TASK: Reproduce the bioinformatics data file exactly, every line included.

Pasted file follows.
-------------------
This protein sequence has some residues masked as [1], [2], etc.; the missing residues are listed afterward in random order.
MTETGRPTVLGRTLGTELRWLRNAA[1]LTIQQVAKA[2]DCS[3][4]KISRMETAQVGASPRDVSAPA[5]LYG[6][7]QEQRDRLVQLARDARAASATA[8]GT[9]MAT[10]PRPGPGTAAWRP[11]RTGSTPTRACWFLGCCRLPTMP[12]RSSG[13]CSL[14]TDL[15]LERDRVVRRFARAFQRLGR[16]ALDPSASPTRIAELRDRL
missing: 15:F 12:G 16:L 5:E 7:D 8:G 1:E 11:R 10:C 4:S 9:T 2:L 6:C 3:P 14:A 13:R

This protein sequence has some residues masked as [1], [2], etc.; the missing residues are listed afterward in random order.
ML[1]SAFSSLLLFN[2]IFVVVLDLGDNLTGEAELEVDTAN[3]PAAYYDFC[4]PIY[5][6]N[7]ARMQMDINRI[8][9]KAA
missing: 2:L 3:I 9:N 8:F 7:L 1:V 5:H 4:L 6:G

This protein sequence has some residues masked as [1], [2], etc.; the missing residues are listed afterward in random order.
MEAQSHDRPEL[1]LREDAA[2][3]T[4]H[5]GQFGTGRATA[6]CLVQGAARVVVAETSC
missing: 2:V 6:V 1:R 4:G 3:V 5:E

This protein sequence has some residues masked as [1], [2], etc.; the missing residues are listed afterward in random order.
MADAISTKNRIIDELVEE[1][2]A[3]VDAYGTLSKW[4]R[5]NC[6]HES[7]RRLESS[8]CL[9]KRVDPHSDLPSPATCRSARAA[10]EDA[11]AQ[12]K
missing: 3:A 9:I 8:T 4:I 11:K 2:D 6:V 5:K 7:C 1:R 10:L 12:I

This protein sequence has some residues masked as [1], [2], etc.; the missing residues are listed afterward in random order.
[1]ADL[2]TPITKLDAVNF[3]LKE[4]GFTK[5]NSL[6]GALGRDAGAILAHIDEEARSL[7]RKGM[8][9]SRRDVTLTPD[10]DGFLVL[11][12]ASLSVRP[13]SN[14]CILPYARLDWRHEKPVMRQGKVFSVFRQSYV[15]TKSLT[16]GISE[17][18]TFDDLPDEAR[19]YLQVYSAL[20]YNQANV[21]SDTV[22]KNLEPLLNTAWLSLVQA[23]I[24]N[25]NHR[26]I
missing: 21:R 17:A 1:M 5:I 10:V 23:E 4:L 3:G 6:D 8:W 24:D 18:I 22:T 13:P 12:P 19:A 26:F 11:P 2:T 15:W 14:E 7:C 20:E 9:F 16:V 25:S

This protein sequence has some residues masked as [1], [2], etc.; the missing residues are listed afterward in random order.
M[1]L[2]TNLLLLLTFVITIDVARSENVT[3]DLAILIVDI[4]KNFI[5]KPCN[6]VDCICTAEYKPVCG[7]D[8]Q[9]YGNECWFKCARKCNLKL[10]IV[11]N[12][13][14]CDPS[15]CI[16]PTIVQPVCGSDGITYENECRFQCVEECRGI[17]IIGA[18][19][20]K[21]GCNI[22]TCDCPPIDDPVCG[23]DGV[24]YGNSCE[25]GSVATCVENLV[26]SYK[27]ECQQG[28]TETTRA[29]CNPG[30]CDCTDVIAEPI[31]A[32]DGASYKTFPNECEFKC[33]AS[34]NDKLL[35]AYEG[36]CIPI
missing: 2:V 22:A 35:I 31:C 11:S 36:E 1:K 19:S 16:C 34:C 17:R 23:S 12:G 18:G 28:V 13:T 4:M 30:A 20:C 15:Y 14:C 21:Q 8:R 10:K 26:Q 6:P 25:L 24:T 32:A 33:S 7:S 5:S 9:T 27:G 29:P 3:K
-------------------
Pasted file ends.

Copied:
This protein sequence has some residues masked as [1], [2], etc.; the missing residues are listed afterward in random order.
MTETGRPTVLGRTLGTELRWLRNAA[1]LTIQQVAKA[2]DCS[3][4]KISRMETAQVGASPRDVSAPA[5]LYG[6][7]QEQRDRLVQLARDARAASATA[8]GT[9]MAT[10]PRPGPGTAAWRP[11]RTGSTPTRACWFLGCCRLPTMP[12]RSSG[13]CSL[14]TDL[15]LERDRVVRRFARAFQRLGR[16]ALDPSASPTRIAELRDRL
missing: 15:F 12:G 16:L 5:E 7:D 8:G 1:E 11:R 10:C 4:S 9:T 2:L 6:C 3:P 14:A 13:R

This protein sequence has some residues masked as [1], [2], etc.; the missing residues are listed afterward in random order.
ML[1]SAFSSLLLFN[2]IFVVVLDLGDNLTGEAELEVDTAN[3]PAAYYDFC[4]PIY[5][6]N[7]ARMQMDINRI[8][9]KAA
missing: 2:L 3:I 9:N 8:F 7:L 1:V 5:H 4:L 6:G

This protein sequence has some residues masked as [1], [2], etc.; the missing residues are listed afterward in random order.
MEAQSHDRPEL[1]LREDAA[2][3]T[4]H[5]GQFGTGRATA[6]CLVQGAARVVVAETSC
missing: 2:V 6:V 1:R 4:G 3:V 5:E

This protein sequence has some residues masked as [1], [2], etc.; the missing residues are listed afterward in random order.
MADAISTKNRIIDELVEE[1][2]A[3]VDAYGTLSKW[4]R[5]NC[6]HES[7]RRLESS[8]CL[9]KRVDPHSDLPSPATCRSARAA[10]EDA[11]AQ[12]K
missing: 3:A 9:I 8:T 4:I 11:K 2:D 6:V 5:K 7:C 1:R 10:L 12:I

This protein sequence has some residues masked as [1], [2], etc.; the missing residues are listed afterward in random order.
[1]ADL[2]TPITKLDAVNF[3]LKE[4]GFTK[5]NSL[6]GALGRDAGAILAHIDEEARSL[7]RKGM[8][9]SRRDVTLTPD[10]DGFLVL[11][12]ASLSVRP[13]SN[14]CILPYARLDWRHEKPVMRQGKVFSVFRQSYV[15]TKSLT[16]GISE[17][18]TFDDLPDEAR[19]YLQVYSAL[20]YNQANV[21]SDTV[22]KNLEPLLNTAWLSLVQA[23]I[24]N[25]NHR[26]I
missing: 21:R 17:A 1:M 5:I 10:V 23:E 4:L 3:G 6:D 8:W 24:D 18:I 22:T 13:P 12:P 19:A 26:F 11:P 2:T 15:W 14:E 7:C 20:E 9:F 16:V 25:S

This protein sequence has some residues masked as [1], [2], etc.; the missing residues are listed afterward in random order.
M[1]L[2]TNLLLLLTFVITIDVARSENVT[3]DLAILIVDI[4]KNFI[5]KPCN[6]VDCICTAEYKPVCG[7]D[8]Q[9]YGNECWFKCARKCNLKL[10]IV[11]N[12][13][14]CDPS[15]CI[16]PTIVQPVCGSDGITYENECRFQCVEECRGI[17]IIGA[18][19][20]K[21]GCNI[22]TCDCPPIDDPVCG[23]DGV[24]YGNSCE[25]GSVATCVENLV[26]SYK[27]ECQQG[28]TETTRA[29]CNPG[30]CDCTDVIAEPI[31]A[32]DGASYKTFPNECEFKC[33]AS[34]NDKLL[35]AYEG[36]CIPI
missing: 2:V 22:A 35:I 31:C 11:S 36:E 1:K 19:S 16:C 34:C 17:R 23:S 12:G 18:G 28:V 13:T 4:M 30:A 20:C 15:Y 14:C 21:Q 8:R 10:K 26:Q 6:P 25:L 24:T 32:A 33:S 7:S 5:S 9:T 27:G 29:P 3:K